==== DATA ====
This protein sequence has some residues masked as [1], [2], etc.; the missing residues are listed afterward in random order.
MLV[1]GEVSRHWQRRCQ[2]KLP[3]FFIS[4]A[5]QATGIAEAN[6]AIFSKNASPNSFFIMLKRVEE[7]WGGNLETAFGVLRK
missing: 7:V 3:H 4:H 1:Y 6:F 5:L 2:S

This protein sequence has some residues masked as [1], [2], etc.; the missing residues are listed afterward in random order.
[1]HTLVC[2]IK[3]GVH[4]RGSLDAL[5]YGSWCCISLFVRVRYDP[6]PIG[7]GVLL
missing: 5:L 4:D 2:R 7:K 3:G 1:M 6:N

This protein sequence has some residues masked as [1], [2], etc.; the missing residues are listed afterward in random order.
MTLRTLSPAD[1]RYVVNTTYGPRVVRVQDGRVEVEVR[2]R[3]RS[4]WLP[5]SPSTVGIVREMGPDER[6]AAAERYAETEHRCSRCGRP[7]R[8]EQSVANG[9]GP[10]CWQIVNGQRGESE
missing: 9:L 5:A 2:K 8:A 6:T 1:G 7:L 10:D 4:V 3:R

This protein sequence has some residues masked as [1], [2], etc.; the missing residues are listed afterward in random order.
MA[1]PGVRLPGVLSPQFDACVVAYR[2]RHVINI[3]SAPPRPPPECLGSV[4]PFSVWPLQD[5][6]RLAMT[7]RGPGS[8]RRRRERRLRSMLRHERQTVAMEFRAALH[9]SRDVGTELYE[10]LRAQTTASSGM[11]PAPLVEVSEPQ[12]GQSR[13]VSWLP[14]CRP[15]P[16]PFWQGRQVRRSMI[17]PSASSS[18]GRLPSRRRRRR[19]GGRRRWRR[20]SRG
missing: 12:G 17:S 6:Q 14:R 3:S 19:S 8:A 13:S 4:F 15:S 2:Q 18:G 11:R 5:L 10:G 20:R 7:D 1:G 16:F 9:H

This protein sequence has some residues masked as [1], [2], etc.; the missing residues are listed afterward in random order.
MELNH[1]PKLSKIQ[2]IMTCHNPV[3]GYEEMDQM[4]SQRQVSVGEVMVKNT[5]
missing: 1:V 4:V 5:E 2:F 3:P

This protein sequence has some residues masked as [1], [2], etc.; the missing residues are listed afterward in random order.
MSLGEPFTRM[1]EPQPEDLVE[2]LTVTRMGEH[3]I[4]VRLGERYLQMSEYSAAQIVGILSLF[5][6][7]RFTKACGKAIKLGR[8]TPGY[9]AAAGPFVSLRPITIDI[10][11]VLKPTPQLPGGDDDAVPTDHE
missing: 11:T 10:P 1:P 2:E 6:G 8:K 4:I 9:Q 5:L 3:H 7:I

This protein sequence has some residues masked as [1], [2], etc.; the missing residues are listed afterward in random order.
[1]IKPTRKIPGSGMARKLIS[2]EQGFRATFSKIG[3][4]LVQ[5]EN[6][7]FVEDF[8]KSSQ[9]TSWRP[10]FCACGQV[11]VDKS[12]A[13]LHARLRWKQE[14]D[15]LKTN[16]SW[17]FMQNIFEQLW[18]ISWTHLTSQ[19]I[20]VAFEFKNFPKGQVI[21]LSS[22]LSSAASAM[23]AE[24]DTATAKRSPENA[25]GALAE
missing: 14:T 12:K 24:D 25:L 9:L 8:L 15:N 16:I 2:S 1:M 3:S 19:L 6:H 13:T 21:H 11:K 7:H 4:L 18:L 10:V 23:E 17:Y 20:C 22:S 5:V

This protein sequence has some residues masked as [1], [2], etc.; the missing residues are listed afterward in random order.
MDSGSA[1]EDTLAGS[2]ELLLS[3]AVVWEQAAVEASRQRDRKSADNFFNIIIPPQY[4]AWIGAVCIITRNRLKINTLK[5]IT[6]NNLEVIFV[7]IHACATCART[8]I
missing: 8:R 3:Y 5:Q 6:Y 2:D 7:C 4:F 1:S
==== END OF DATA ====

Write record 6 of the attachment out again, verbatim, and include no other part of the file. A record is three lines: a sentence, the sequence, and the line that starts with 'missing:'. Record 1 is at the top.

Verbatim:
This protein sequence has some residues masked as [1], [2], etc.; the missing residues are listed afterward in random order.
MSLGEPFTRM[1]EPQPEDLVE[2]LTVTRMGEH[3]I[4]VRLGERYLQMSEYSAAQIVGILSLF[5][6][7]RFTKACGKAIKLGR[8]TPGY[9]AAAGPFVSLRPITIDI[10][11]VLKPTPQLPGGDDDAVPTDHE
missing: 11:T 10:P 1:P 2:E 6:G 8:K 4:I 9:Q 5:L 3:H 7:I